The blog posts at issue state, in part, "One e-mail suggested that ESN's local counsel called the EDTX court clerk, and convinced him/her to change the docket to reflect an Oct. 16 filing date, rather than the Oct. 15 filing date."

"...That's exactly what happened – the docket was altered to reflect an Oct. 16 filing date and the complaint was altered to change the filing date stamp from Oct. 15 to Oct. 16. Only the EDTX Court Clerk could have made such changes," Frenkel wrote.

A few days after posting the comment, Frenkel rewrote the last line of the blog but the amended version is not included with either of the lawsuits:

"Even if this was a 'mistake,' which I can't see how it could be, given that someone e-mailed me a printout of the docket from Monday showing the case, the proper course of action should be a motion to correct the docket. "

Albritton claims there was nothing unusual about the filing date of ESN v Cisco. In the Eastern District, the district clerk's office will set up a shell case file and assign a case number and judge 24 hours before the complaint is filed.

Cisco filed a motion for summary judgment that argued that Frenkel's comments were essentially true, and therefore not defamatory. The company claimed that without notifying them, Albritton made several phone calls to the clerk's office to correct the date instead of filing a motion to correct the filing date.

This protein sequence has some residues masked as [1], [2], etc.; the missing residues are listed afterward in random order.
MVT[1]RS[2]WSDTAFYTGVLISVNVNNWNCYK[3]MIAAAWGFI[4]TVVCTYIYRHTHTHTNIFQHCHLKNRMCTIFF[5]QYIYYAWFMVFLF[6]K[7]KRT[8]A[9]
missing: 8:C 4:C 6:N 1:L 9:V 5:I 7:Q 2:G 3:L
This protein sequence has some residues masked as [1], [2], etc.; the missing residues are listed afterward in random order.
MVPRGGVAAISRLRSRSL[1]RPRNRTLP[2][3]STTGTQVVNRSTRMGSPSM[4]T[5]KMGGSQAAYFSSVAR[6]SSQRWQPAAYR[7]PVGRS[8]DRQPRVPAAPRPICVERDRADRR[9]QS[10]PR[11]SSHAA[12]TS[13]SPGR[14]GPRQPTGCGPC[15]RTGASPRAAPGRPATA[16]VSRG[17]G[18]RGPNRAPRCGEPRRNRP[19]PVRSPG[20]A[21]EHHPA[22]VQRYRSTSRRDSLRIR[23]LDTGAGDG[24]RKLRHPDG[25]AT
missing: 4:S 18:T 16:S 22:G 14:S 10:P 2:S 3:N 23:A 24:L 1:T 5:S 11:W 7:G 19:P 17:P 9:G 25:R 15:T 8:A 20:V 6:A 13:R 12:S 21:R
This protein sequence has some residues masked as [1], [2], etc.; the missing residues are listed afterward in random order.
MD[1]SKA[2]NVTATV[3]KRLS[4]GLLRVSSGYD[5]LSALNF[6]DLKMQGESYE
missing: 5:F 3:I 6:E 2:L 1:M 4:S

Taking responsibility for the content of the blog, Cisco stated that Frenkel's comments were his own and that no one required him to write on any specific topic, but because of his employment, he should have made his relationship with Cisco clear.

A Cisco spokesperson stated, "We continue to have high regard for the judiciary of the Eastern District of Texas and confidence in the integrity of its judges."

The defendants assert that the articles did not accuse the plaintiff of engaging in criminal or unethical conduct and that the articles are afforded full constitutional protection.

They argue that Albritton is a limited public figure, holds himself as an expert in patent litigation and has met with public officials to discuss patent venue reform legislation.

Albritton is seeking damages for shame, embarrassment, humiliation, mental pain and anguish. He claims he has suffered injuries to his "business reputation, good name, and standing in the community, and will be exposed to the hatred, contempt, and ridicule of the public in general as well has of his business associates, clients, friends, and relatives."

Albritton is represented by Texarkana attorney Nicholas H. Patton of Patton, Tidwell and Schroeder LLP; Henderson attorney James A. Holmes; and Emeryville, Calif., attorney Patricia L. Peden.

Charles "Chip" Babcock, a partner in Jackson Walker in Houston is representing Cisco. George McWilliams, a solo practitioner in Texarkana, is defending Frenkel, who is now of counsel at Wilson Sonsini Goodrich & Rosati in Palo Alto, Calif.

Albritton v. Cisco et al, Case No 6:08cv00089